Abstract

The COVID-19 disaster has appreciably increased morbidity and mortality, as well as the delivery of healthcare, across countries exacerbated by the contagious nature of the virus. Numerous public health measures were instigated across countries at the start of the pandemic to try and limit its spread without effective medicines and vaccines. Introduced measures included lockdown activities, social distancing instructions, quarantining measures, wearing of personal protective equipment (PPEs), handwashing and sanitizers as well as the closure of borders. Instigated measures also included the closure of universities appreciably affecting the education of healthcare professionals (HCPs), including physicians and pharmacists, across countries. The extent of lockdown and other activities instigated during the early stages of the virus varied appreciably across countries leading to differences in observed morbidity and mortality rates. For instance, comprehensive measures introduced early among several Asian countries including Korea, Malaysia, Taiwan, and Vietnam as well as among several African countries including Ghana, Malawi and Namibia, limited the number of deaths certainly when compared with Western European countries including Italy, Spain and the UK.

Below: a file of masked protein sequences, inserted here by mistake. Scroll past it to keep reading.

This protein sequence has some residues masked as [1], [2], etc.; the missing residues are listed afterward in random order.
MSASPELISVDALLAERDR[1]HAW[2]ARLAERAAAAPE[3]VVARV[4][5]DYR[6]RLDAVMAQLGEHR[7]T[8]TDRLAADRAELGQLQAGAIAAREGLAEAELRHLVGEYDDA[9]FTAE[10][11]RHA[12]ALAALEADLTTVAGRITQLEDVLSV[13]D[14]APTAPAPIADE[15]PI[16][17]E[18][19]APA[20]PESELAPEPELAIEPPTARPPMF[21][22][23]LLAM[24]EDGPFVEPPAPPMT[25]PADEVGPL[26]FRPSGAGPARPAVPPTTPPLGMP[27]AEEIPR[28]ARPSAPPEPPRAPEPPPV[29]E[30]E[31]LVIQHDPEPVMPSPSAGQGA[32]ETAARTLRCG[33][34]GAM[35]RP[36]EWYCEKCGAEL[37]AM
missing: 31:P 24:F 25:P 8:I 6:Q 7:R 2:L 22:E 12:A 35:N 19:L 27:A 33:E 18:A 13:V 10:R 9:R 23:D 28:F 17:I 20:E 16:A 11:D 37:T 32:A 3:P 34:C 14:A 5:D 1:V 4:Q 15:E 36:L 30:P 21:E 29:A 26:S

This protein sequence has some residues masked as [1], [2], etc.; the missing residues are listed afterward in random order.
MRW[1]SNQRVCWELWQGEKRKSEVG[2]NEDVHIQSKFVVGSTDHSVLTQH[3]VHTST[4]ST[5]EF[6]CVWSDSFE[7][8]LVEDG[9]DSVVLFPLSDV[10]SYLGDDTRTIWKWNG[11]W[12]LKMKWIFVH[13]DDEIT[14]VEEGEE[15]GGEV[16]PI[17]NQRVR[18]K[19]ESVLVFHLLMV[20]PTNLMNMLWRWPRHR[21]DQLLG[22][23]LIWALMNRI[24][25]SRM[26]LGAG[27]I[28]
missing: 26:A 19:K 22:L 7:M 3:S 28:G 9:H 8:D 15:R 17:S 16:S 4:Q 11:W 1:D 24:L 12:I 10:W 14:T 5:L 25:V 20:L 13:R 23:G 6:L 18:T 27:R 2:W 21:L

Cite as

Chowdhury, K., Haque, M., Etando, A., Kumar, S., Lugova, H., Shahwan, M., Škrbić, R., Jairoun, A. & Godman, B. 2022, 'The global impact of the COVID-19 pandemic on the education of healthcare professionals, especially in low- and middle-income countries', Advances in Human Biology. https://strathprints.strath.ac.uk/80107/

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Last updated: 16 June 2022
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